The only Facebook company page I ever set up looks the same now as when I left the company three years ago. They’re down to 26 likes. Most are my relatives, who were nice enough to like the page at my request, just to see what happened.
I’m not really a Facebook guy. I have about 100 friends. My Facebook name (please don’t report this TOS violation) is Cousin Barrett. That’s because most of the 100 are cousins, aunts, uncles, other distant relations, people with whom I went to school and whose wedding I was in.
On the other hand, I was using social before it was called social.
I used AOL chat rooms in the early 90s for international soccer discussions and computer advice from Kim Komando. Continue reading
Santa Barbara. A great place to figure out how little you really know about life. (Photo credit: Wikipedia)
One of my favorite marketing thought leaders doesn’t have a background in advertising, or PR or social media.
Jill Konrath is a salesperson deluxe. You may know her as an author, blogger, strategist or as a featured guest on HubSpot’s blogs and webinars. I love her strategic approach to sales.
In this post, she writes about how she learned to ask questions. For her it was a social tool, as in how-to-date-boys social. (Cute post!)
As marketers, we must constantly ask questions. Curiosity about your customer and your community drives you to understand who they are, how they think and feel, how you can bring them value and how you might develop meaningful relationships.
Jill reminded me of an incident that made me see sales in a new light. Continue reading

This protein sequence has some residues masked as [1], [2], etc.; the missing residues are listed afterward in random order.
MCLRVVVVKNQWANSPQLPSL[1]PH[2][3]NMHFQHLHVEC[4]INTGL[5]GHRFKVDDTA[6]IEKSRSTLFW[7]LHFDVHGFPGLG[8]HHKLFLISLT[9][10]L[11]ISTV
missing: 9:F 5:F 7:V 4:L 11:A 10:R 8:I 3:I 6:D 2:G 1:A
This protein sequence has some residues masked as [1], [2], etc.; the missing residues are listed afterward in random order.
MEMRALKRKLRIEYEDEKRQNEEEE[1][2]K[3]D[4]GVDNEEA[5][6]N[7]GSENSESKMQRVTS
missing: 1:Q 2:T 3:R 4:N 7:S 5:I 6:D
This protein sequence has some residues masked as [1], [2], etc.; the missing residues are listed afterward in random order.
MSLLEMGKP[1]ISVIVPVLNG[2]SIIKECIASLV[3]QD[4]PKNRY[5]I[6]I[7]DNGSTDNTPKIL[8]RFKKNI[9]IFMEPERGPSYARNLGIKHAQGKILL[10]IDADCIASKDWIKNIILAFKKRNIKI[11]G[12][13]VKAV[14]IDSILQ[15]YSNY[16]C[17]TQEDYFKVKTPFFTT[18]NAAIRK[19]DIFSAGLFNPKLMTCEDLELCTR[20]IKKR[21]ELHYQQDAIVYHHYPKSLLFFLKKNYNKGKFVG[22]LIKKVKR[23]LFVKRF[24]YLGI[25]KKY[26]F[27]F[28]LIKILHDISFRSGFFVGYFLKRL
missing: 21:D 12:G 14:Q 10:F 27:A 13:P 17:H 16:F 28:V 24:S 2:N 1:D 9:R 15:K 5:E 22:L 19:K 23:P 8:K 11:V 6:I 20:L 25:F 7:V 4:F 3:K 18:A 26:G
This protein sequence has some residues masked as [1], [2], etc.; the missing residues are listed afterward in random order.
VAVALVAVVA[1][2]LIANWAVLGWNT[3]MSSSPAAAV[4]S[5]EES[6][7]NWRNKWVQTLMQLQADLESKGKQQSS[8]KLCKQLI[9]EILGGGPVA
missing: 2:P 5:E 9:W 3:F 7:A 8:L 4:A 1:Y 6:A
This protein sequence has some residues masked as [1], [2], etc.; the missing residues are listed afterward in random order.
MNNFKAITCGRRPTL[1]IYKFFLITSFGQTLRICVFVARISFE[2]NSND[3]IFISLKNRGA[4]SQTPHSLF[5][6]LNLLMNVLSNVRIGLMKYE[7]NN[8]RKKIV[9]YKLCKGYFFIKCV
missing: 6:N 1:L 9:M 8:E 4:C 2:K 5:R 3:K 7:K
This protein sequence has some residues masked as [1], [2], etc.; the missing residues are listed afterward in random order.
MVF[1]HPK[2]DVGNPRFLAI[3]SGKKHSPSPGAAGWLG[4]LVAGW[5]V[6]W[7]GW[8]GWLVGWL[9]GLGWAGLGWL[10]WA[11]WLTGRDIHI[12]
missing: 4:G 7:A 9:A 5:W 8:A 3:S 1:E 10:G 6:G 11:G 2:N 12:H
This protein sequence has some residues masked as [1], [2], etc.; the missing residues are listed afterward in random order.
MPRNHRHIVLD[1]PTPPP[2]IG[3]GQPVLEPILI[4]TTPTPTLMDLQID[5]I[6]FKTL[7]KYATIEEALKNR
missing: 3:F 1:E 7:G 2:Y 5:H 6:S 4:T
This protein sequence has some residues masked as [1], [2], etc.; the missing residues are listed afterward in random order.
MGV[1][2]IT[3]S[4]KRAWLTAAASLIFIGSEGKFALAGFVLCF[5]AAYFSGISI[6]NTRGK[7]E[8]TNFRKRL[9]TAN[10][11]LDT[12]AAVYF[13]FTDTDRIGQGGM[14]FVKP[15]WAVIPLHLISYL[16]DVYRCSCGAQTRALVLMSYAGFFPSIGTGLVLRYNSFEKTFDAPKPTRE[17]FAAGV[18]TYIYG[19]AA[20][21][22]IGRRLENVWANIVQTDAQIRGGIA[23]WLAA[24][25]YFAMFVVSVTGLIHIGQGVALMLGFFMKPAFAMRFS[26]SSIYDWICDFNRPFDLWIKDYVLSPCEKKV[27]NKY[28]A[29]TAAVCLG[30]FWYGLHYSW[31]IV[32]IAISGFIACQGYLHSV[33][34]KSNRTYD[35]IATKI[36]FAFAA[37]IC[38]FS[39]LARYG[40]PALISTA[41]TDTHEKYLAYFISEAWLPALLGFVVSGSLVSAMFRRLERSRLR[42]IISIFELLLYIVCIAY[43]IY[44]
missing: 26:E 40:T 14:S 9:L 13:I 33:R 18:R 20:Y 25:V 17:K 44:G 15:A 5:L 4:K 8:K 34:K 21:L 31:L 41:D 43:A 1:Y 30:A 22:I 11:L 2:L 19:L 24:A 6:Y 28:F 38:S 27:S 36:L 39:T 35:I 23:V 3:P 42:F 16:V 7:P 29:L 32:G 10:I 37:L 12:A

Maybe you’re overly proud of your towering intellect.
Maybe you’re a little insecure about it.
Don’t be either, if you want to succeed in marketing.
My completely unscientific analysis, after 30 years on the job, shows that people who act like the smartest one in the room usually aren’t quite as bright as they think. Continue reading
As a young copywriter, I was lucky to fall in with a good crowd: The Martin Agency, founded by Dave Martin in 1965.
Dave passed away Tuesday. I didn’t know him well, other than he was a gentleman, a good father, humble and respected by all.
But I want to share some observations about how he set his small ad agency in Richmond, Virginia, on a course to become one of the world’s greats. (You know their work for Geico, Walmart, Discover Card, FreeCreditReport.com and the “What Can Brown Do For You Campaign” for UPS.)
I was hired as a rookie copywriter at The Martin Agency a few years after college, just before Christmas 1981. It felt like the big time, though the agency only had about 25 employees. Continue reading